Although the Strat had some degree of notoriety in rock and roll music, thanks to Buddy Holly and the surf bands, it was overshadowed in the Fender line in the early-to-mid 1960s by the more expensive Jazzmaster. The film Woodstock featured Hendrix’s screaming, pyrotechnic version of “The Star-Spangled Banner,” which set the course for the future of rock guitar and instantly raised the Stratocaster to the iconic status that it enjoys today.

  • Mike

    WOW it’s in remarkable shape considering what its been through.

  • Paul Lubliner

    That actually isn’t “Olympic White,” it was known at the time as “Blonde,” a decidedly more yellow-cream color than the lighter and whiter Olympic White. I have an identical one (except for the one piece maple neck) I bought new on 48th street in N.Y.C. in 1971.

    • just pceikd up Guitar Hero 2 for the kids and the Xbox 360… not the real thing but they like it…

  • I saw jimi play this guitar in the summer of 1970 at sicks stadium in seattle just about a month before his passing.To see the master at work is something i’ll never forget he was the king of the stratocaster theres was no one like jimi and never will be.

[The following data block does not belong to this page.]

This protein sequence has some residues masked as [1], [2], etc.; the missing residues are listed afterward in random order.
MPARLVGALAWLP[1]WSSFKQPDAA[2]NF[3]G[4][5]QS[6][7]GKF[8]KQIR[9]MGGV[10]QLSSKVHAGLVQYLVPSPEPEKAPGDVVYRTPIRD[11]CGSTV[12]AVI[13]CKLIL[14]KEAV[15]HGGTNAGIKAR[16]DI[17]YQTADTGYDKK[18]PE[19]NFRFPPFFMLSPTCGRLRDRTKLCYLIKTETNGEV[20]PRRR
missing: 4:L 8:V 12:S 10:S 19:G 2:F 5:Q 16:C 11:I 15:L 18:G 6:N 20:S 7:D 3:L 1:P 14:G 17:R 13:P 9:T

• aniruddha & mainak

    the most beautiful and gorgeous guitar i have ever seen…when i am see this guitar i am just speechless..i have no words to express my feelings when i saw the guitar first time..when i will be rich, i have to buy this damn cool guitar…that is my dream..

    • florian

      quella stratocaster e mia e lo vendo… 5.000,00e se ti va contatami

  • Ryan Moffatt

    its a supreme guitar. i bouht a lefty one in a guitar center in manhattan in 2011.
    I rarely even think to play my other guitars because this one has it all.

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  • Jimi Von Winkle

    Bob The Builder

    • Jimi Von Winkle

      True Dat jimi Von Winkle

    • Jimi Von Winkle

      hey
      taniqua wyd gurrl!!!!

  • Jimmi Hendrix is a awsome guitar player even though he was left-handed and played right handed guitars

  • Jonas